Alternative yeast joins genome party.
Budding yeast Saccharomyces cerevisiae makes way for a new genome star.
First there was budding yeast (Saccharomyces cerevisiae). Partly responsible for scientists survival by fermenting their staples beer and bread, they polished off its DNA sequence back in 1997.
Now the minority fungus of lab culture - fission yeast (Schizosaccharomyces pombe) - is fighting back. This week S. pombe enters the experimental big leagues, with the announcement of its completed genome1.
Quality over quantity
S. pombes genome highlights the dissimilarity between the two yeasts. S. pombe has 4,824 genes - about 1,000 less than its cousin, and fewer even than some bacteria. This is evidence of quality over quantity, says Nurse, who led the sequencing effort.
Despite the yeasts differences, "its what they share thats important", says Nurse. He hopes that comparing the two genomes will reveal exactly which parts are essential for yeast life.
Nurses team has already compared the S. pombe genome to another five completed ones - those of budding yeast, the nematode worm Caenorhabditis elegans, the fruit fly (Drosophila), mustard weed (Arabidopsis thaliana) and humans - to find commonalities. All six organisms are eukaryotes - unlike bacteria, they package up their DNA and protein production into distinct compartments within the cell. The team identified a toolkit of some 60 genes that are essential for organizing and dividing eukaryotic cells.
Armed with the genome, S. pombe researchers hope to wade into its proteome, identifying all its proteins and how they interact. But once again, theyre playing catch-up - budding-yeast researchers are well on their way towards this goal.
Still, S. pombe scientists are used to struggling for recognition. And, despite a slow start and early rivalry, "no one would argue for only one yeast now", says Russell.
Scientists still harking after S. cervisiaes brewing power may be won over by S. pombes potential. First described by Swiss researcher Lindner in 1893, he isolated it from East African millet beer - and named it after the Swahili word for beer, pombe.
HELEN PEARSON | © Nature News Service
Scientists propose new theory on Alzheimer's, amyloid connection
23.04.2019 | Florida Atlantic University
Research on TGN1412 – Fc:Fcγ receptor interaction: Strong binding does not mean strong effect
23.04.2019 | Paul-Ehrlich-Institut - Bundesinstitut für Impfstoffe und biomedizinische Arzneimittel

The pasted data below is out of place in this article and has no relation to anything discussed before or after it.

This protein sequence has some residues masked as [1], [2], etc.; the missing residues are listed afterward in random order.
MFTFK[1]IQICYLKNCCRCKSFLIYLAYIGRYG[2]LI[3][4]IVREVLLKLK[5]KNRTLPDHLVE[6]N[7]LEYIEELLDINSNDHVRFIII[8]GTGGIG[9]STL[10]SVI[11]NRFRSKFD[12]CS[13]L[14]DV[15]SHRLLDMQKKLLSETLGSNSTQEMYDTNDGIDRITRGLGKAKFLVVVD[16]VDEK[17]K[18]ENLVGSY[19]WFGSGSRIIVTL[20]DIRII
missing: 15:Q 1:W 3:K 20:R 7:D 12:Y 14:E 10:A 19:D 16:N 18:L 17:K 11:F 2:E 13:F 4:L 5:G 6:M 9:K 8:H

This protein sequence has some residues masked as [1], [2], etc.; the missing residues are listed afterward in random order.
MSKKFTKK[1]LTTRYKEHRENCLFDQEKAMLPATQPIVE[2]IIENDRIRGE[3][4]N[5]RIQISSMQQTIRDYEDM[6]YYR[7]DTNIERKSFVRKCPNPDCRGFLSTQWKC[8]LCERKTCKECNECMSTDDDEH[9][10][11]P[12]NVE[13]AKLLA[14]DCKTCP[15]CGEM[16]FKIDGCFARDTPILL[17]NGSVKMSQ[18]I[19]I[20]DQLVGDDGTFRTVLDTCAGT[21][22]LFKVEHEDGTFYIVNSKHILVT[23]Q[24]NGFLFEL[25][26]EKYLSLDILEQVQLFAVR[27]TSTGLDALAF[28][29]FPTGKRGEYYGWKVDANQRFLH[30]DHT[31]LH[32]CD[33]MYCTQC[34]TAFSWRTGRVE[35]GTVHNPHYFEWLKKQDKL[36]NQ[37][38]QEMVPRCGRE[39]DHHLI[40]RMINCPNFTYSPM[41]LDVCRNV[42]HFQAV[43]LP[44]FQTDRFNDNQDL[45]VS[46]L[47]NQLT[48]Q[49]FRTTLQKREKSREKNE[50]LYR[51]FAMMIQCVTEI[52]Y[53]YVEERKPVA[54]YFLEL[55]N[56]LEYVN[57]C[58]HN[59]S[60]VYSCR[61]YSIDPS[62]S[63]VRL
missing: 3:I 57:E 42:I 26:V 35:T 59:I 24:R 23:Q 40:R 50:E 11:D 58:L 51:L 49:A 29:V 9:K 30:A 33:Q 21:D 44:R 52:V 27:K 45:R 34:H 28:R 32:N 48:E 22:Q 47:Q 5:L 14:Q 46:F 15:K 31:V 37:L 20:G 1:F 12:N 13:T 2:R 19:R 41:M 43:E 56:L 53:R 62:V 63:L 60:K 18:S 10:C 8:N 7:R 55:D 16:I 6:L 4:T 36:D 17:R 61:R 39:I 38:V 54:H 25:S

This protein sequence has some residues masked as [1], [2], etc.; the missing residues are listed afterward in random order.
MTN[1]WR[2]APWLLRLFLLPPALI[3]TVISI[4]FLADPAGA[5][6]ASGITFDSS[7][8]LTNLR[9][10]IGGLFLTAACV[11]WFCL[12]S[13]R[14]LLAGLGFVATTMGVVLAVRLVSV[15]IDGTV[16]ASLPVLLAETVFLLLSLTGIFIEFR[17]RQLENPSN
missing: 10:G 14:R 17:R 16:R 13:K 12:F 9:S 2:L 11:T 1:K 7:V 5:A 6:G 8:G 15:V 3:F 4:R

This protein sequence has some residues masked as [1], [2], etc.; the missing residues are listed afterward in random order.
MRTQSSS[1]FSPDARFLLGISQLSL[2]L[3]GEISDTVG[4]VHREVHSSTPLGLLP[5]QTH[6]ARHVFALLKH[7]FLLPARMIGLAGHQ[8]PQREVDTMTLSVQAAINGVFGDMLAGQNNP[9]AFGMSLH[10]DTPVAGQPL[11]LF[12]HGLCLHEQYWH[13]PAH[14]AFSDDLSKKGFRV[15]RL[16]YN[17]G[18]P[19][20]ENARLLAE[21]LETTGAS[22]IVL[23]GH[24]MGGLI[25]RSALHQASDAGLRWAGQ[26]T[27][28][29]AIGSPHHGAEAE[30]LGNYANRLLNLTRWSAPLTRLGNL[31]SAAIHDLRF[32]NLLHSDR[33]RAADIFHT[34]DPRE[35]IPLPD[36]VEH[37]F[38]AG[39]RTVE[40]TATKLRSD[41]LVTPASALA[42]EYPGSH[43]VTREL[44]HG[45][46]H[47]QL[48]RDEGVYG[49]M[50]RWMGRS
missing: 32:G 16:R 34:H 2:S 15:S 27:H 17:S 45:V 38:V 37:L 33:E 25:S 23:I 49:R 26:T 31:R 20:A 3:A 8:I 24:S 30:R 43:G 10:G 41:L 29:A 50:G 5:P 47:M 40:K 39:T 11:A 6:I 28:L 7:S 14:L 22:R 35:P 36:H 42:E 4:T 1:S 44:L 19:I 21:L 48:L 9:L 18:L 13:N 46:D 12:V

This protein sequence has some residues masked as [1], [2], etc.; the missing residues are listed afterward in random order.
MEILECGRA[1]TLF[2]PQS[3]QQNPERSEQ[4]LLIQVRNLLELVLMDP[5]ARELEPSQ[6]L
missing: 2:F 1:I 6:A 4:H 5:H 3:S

Researchers led by Francesca Ferlaino from the University of Innsbruck and the Austrian Academy of Sciences report in Physical Review X on the observation of supersolid behavior in dipolar quantum gases of erbium and dysprosium. In the dysprosium gas these properties are unprecedentedly long-lived. This sets the stage for future investigations into the nature of this exotic phase of matter.
Supersolidity is a paradoxical state where the matter is both crystallized and superfluid. Predicted 50 years ago, such a counter-intuitive phase, featuring...
A stellar flare 10 times more powerful than anything seen on our sun has burst from an ultracool star almost the same size as Jupiter
A localization phenomenon boosts the accuracy of solving quantum many-body problems with quantum computers which are otherwise challenging for conventional computers. This brings such digital quantum simulation within reach on quantum devices available today.
Quantum computers promise to solve certain computational problems exponentially faster than any classical machine. “A particularly promising application is the...
The technology could revolutionize how information travels through data centers and artificial intelligence networks
Engineers at the University of California, Berkeley have built a new photonic switch that can control the direction of light passing through optical fibers...
Physicists observe how electron-hole pairs drift apart at ultrafast speed, but still remain strongly bound.
Modern electronics relies on ultrafast charge motion on ever shorter length scales. Physicists from Regensburg and Gothenburg have now succeeded in resolving a...
17.04.2019 | Event News
15.04.2019 | Event News
09.04.2019 | Event News
23.04.2019 | Life Sciences
23.04.2019 | Physics and Astronomy
18.04.2019 | Life Sciences